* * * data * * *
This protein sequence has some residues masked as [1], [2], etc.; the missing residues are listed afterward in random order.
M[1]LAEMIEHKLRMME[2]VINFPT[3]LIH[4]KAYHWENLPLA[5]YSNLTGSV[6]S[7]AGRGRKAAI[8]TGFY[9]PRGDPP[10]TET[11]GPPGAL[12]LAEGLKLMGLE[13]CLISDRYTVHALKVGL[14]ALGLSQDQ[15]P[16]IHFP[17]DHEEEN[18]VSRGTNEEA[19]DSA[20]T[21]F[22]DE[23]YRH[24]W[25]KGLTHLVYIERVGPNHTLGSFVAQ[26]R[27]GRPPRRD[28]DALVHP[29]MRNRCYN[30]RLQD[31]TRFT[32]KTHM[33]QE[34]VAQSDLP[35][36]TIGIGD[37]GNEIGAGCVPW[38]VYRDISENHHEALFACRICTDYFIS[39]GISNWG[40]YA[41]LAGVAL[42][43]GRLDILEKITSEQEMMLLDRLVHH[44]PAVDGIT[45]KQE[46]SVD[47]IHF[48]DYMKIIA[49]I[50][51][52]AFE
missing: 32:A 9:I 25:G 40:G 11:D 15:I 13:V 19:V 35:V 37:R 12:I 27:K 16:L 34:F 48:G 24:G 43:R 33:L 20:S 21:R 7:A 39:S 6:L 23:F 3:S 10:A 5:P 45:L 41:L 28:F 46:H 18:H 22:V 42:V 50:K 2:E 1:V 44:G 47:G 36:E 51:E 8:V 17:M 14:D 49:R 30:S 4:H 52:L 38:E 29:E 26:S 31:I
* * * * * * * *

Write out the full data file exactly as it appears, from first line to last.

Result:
This protein sequence has some residues masked as [1], [2], etc.; the missing residues are listed afterward in random order.
M[1]LAEMIEHKLRMME[2]VINFPT[3]LIH[4]KAYHWENLPLA[5]YSNLTGSV[6]S[7]AGRGRKAAI[8]TGFY[9]PRGDPP[10]TET[11]GPPGAL[12]LAEGLKLMGLE[13]CLISDRYTVHALKVGL[14]ALGLSQDQ[15]P[16]IHFP[17]DHEEEN[18]VSRGTNEEA[19]DSA[20]T[21]F[22]DE[23]YRH[24]W[25]KGLTHLVYIERVGPNHTLGSFVAQ[26]R[27]GRPPRRD[28]DALVHP[29]MRNRCYN[30]RLQD[31]TRFT[32]KTHM[33]QE[34]VAQSDLP[35][36]TIGIGD[37]GNEIGAGCVPW[38]VYRDISENHHEALFACRICTDYFIS[39]GISNWG[40]YA[41]LAGVAL[42][43]GRLDILEKITSEQEMMLLDRLVHH[44]PAVDGIT[45]KQE[46]SVD[47]IHF[48]DYMKIIA[49]I[50][51][52]AFE
missing: 32:A 9:I 25:G 40:G 11:D 15:I 13:V 19:V 35:V 37:R 12:I 27:K 16:L 34:F 48:G 24:G 43:R 33:L 20:S 21:R 7:A 39:S 6:L 23:F 3:S 10:A 5:P 45:L 41:L 28:F 46:H 18:H 22:V 42:V 50:K 2:E 1:V 44:G 47:G 36:E 51:E 8:V 17:M 14:D 49:R 30:S 4:H 52:L 38:E 29:E 26:S 31:I